About the Study
Building mental health programming for firefighters, police and paramedics, and their families.
First responders (firefighters, police, and paramedics) often experience operational stressors including shift work and exposure to potentially traumatic events. These include threats to personal safety, witnessing accidents, homicides, and many other potentially traumatic events. Stressors like these increase a first responder’s risk of post-traumatic stress disorder (PTSD) and other mental health concerns.
Family members of first responders, especially spouses/partners, play a critically important role amidst the operational stress that enters the home via the first responder. In some cases, first responder family members can experience their own effects of operational stress in the home (e.g., relationship difficulties, family stress, increased caregiving responsibilities) that contribute to growing problems with their own social and emotional health. Support systems and programs for first responders, however, do not typically include family members, especially spouses and partners.
Sponsored by funding from the Canadian Institute for Public Safety Research and Treatment (CIPSRT) and the Canadian Institutes of Health Research (CIHR), the Family First Responder team from the University of Calgary have designed a psychoeducation and support program called Re: Building Families specifically for spouses and partners of first responders. This program aims to support and strengthen the first responder partners’ own mental health and resilience, which may in turn, support and strengthen the mental health of the first responder and other family members.
Phases 1 & 2
Focus Groups and Online Survey
Through focus groups and an online survey, we explored the psychosocial and physiological functioning of first responders and their family members. We collected information about preferred supports to improve functioning, and preferences to inform the content, structure, and mode of delivery for the Family First Responder program. Families wanted to better understand the impact of stress on families, and learn coping strategies to manage stress.
Family First Responder Pilot Program
Alongside our focus groups and survey, we reviewed existing research and consulted with numerous helping professionals, police, fire, and paramedic groups, and family support groups. These results contributed to the development of the Family First Responder (FFR) psychoeducational and support program. The main goal of the FFR program is to provide psychoeducation to partners of first responders about how operational stress can impact the family, and to provide preventive strategies for these partners to enhance individual and family resilience.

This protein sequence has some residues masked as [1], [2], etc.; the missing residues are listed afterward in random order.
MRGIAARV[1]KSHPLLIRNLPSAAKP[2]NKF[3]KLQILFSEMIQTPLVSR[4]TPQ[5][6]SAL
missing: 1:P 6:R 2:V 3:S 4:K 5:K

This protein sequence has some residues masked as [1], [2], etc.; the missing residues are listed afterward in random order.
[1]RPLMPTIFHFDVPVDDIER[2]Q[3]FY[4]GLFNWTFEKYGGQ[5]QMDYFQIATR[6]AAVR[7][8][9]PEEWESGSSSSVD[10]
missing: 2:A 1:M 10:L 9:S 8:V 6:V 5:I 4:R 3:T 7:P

We are recruiting spouses/partners of first responders to take part in a pilot study to test our program and provide us with feedback. Participant feedback will help us refine the FFR program and make it most helpful for partners of first responders across Canada. The pilot program will include five group sessions across five consecutive weeks (May to June 2022). Participants will be asked to complete questionnaires pre-program, after each session, post-program, and one month after the last session.
Does providing intervention and support to partners of first responders improve the mental health and wellbeing of the partners?
Does providing intervention and support to partners of first responders improve overall family functioning?
Partners of first responders living in:
Alberta, Ontario & Saskatchewan
• Feedback from participants will inform curriculum for a psychoeducational and support program to enhance first responder family well-being.
• Findings will address the lack of research into the unique psychosocial needs of first responder family members that other first responder organizations and research can draw upon.
• The work of this study will support first responders and their families to respond to psychosocial needs that accompany the occupational stress associated with first responder roles.
• This research also has the potential to directly benefit the participants as the findings may generate insights into first responder advocacy and supports.